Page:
Your generation and mine have had very little real experience; we've been severed from the direct experience of war by some very good things. By the end of the draft, and by the defeat in Vietnam. ---->>>

An intellectual may be interested in ideas and policies for their own sake, but a politician's interest is exclusively in the question of whether an idea's time has come. ---->>>

Commerce has changed the ethics of citizenship and the incentives for national service. America now buys private contractors - we used to call them mercenaries - to do the country's fighting. ---->>>

Communism may be over as an economic system, but as a model of state domination, it is very much alive in the People's Republic of China and in Putin's police state. ---->>>

Democratic constitutions do allow some suspension of rights in states of emergency. Thus rights are not always trumps. But neither is necessity. Even in times of real danger, political authorities have to prove the case that abridgments of rights are justified. ---->>>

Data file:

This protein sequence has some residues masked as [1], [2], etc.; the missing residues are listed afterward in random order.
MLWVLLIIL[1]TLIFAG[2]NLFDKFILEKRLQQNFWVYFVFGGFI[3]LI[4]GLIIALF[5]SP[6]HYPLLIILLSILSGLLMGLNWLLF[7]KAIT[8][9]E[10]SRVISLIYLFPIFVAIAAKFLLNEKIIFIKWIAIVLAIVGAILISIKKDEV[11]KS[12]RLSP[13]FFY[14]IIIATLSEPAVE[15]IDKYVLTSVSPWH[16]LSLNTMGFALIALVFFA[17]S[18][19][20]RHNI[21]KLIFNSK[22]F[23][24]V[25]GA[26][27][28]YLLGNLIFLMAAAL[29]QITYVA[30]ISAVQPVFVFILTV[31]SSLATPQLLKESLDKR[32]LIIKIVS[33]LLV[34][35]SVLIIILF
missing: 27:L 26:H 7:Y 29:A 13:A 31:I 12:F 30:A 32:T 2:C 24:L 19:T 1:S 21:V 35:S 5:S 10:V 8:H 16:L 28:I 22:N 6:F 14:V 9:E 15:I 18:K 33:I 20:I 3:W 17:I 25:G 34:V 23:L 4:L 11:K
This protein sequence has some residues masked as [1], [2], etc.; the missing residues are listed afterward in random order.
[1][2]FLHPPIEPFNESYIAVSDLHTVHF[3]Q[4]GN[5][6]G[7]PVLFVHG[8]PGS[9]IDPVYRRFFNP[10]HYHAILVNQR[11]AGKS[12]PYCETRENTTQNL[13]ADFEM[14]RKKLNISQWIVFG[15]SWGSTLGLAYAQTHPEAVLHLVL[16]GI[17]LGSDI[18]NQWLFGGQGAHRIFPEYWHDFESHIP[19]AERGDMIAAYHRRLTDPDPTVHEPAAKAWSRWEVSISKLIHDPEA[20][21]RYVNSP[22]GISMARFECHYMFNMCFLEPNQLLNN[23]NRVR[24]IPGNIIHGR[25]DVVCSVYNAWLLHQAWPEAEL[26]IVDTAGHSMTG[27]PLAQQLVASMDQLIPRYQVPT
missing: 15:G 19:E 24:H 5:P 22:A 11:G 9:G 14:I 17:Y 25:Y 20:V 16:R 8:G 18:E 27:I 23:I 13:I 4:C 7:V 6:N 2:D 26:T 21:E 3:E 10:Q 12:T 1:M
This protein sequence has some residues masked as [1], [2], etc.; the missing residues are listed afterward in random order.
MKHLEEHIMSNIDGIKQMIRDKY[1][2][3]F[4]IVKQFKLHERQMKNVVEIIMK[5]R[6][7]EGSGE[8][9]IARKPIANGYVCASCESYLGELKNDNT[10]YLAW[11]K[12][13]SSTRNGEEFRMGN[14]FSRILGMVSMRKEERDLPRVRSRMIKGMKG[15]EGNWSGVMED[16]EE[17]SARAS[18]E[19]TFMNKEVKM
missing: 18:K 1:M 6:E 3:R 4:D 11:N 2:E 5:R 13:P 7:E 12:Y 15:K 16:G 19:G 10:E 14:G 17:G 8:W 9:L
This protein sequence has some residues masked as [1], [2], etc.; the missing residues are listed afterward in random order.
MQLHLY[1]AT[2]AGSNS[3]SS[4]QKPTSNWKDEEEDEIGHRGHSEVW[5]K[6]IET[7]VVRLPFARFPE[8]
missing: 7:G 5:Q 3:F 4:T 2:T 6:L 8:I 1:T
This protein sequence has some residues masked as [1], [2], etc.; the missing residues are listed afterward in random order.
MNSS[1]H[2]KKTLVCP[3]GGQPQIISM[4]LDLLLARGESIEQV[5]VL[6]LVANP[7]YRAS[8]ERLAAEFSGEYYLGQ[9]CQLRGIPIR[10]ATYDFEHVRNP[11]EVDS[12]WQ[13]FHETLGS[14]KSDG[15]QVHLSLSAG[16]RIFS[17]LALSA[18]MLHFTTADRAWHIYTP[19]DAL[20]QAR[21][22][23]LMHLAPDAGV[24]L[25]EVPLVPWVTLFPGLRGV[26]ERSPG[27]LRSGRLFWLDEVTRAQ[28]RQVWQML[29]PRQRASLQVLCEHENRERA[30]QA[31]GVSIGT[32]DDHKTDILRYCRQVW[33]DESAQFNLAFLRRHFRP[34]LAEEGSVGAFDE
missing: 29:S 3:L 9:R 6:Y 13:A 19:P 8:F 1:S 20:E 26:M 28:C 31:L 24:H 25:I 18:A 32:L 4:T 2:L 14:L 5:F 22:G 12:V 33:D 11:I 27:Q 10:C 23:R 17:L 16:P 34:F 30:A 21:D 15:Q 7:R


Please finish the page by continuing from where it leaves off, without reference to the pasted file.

Free societies, which allow differences to speak and be heard, and live by intermarriage, commerce, and free migration, and democratic societies, which convert enemies into adversaries and reconcile differences without resort to violence, are societies in which the genocidal temptation is unlikely and even inconceivable. ---->>>

I had no inkling of how crazy the political life would turn out to be. You shuttle between your constituency and Ottawa, you try to make every barbecue, festival, parade and charity run, but sometimes you feel pulled in 14 directions at once. ---->>>

I teach students that what people say about failure in politics is mostly wrong. People always told me, 'They'll praise you on your way up and kick you on your way down.' That wasn't my experience. I can't walk down the street in Toronto without someone coming up and saying hello. ---->>>

I've always thought Anne-Marie Slaughter would make a fantastic United States Senator or something. She's a real intellectual, but she's got enormous communicative skills and she's got government experience. The thing that drives me slightly crazy is the way we think about intellectuals as wooly, hopeless, arrogant, self-deceived, incapable. ---->>>